- Describe hazard ratios, exp(bi), in statistical terms.
- How confident are we of our estimate?
- Is the hazard ratio is different from one due to chance?

95% Confidence Intervals for the relative risk (hazard ratio)

- Based on transforming the 95% CI for the hazard ratio
- Supplied automatically by SAS

“We have a statistically significant association between the predictor and the outcome controlling for all other covariates”

- Equivalent to a hypothesis test; reject Ho: RR = 1 at alpha = 0.05 (Ha: RR1)

Hypothesis test for individual PH regression coefficient

- Null and alternative hypotheses
- Ho : Bi = 0, Ha: Bi 0
- Test statistic and p-values supplied by SAS
- If p<0.05, “there is a statistically significant association between the predictor and outcome variable controlling for all other covariates” at alpha = 0.05
- When X is binary, identical results as log-rank test

Hypothesis test for all coefficients

- Null and alternative hypotheses
- Ho : all Bi = 0, Ha: not all Bi 0
- Several test statistics, each supplied by SAS
- Likelihood ratio, score, Wald
- p-values are supplied by SAS
- If p<0.05, “there is a statistically significant association between the predictors and outcome at alpha = 0.05”

Example

Myelomatosis: Tumors throughout the body composed of cells derived from hemopoietic(blood) tissues of the bone marrow.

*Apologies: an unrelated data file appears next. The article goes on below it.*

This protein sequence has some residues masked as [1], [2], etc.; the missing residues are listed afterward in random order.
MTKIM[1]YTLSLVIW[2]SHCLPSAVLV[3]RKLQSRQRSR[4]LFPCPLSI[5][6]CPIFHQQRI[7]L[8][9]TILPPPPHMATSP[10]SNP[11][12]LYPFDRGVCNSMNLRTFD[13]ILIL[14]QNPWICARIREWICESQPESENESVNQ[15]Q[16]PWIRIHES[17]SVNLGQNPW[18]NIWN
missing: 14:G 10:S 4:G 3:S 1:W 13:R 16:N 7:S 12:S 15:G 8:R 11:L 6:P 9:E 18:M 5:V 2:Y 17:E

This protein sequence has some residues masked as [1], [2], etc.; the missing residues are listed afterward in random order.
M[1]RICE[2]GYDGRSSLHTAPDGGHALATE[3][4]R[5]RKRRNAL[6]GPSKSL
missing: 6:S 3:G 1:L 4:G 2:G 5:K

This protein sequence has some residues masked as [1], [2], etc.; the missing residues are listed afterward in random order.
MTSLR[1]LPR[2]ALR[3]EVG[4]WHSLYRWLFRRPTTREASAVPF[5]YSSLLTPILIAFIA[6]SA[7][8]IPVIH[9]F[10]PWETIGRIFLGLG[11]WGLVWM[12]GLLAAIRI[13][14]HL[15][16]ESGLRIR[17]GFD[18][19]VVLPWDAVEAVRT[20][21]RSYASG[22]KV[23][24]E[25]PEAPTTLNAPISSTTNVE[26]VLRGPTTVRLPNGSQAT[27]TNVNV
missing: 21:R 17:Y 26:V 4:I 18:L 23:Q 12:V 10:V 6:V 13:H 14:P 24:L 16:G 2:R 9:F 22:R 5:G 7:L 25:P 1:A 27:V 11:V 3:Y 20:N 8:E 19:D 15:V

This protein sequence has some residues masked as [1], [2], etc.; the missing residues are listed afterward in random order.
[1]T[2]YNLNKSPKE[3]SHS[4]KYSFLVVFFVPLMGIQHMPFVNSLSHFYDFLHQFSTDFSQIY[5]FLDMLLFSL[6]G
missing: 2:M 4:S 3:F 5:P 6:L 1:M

N=25

dur=>is time in days from the point of randomization to either death or censoring (which could occur either by loss to follow-up or termination of the observation).

Status=>has a value of 1 if dead; it has a value of 0 if censored.

Treat=>specifies a value of 1 or 2 to correspond to two treatments.

Renal=>has a value of 0 if renal functioning was normal at the time of randomization; it has a value of 1 for impaired functioning.

The MYEL Data set take from: Survival Analysis Using SAS, A Practical Guide by Paul D. Allison - page 269

SAS- PHREG

PROCPHREGDATA = myel;

MODEL dur*status(0) =treat;

RUN;

- Fit proportional hazards model with time to death as outcome
- “ status(0)”; observations with status variable = 0 are censored
- status= 1 means an event occurred
- Look at effect of Treatment 2 vs. Treatment 1 on mortality.

Same as LIFETEST

PROC PHREG Output

Analysis of Maximum Likelihood Estimates

Parameter Standard Hazard

Variable DF Estimate Error Chi-Square Pr > ChiSq Ratio

treat 1 0.57276 0.50960 1.2633 0.2610 1.773

77% increased risk of death for treatment 2 vs. treatment 1,

But it is not significant? Why?

Complications

- Complications
- competing risks (high death rate)– RENAL FUNCTION
- Non proportional hazards -time dependent covariates (will show you later)
- Extreme censoring in one group

SAS- PHREG

PROCPHREGDATA = myel;

MODEL dur*status(0) = renal treat;

RUN;

- Look at effect of Treatment 2 vs. Treatment 1 on mortality adjusted for renal functioning at baseline.

Same as LIFETEST

Output with adjusted treatment effect

Analysis of Maximum Likelihood Estimates

Parameter Standard Hazard

Variable DF Estimate Error Chi-Square Pr > ChiSq Ratio

renal 1 4.10540 1.16451 12.4286 0.0004 60.667

treat 1 1.24308 0.59932 4.3021 0.0381 3.466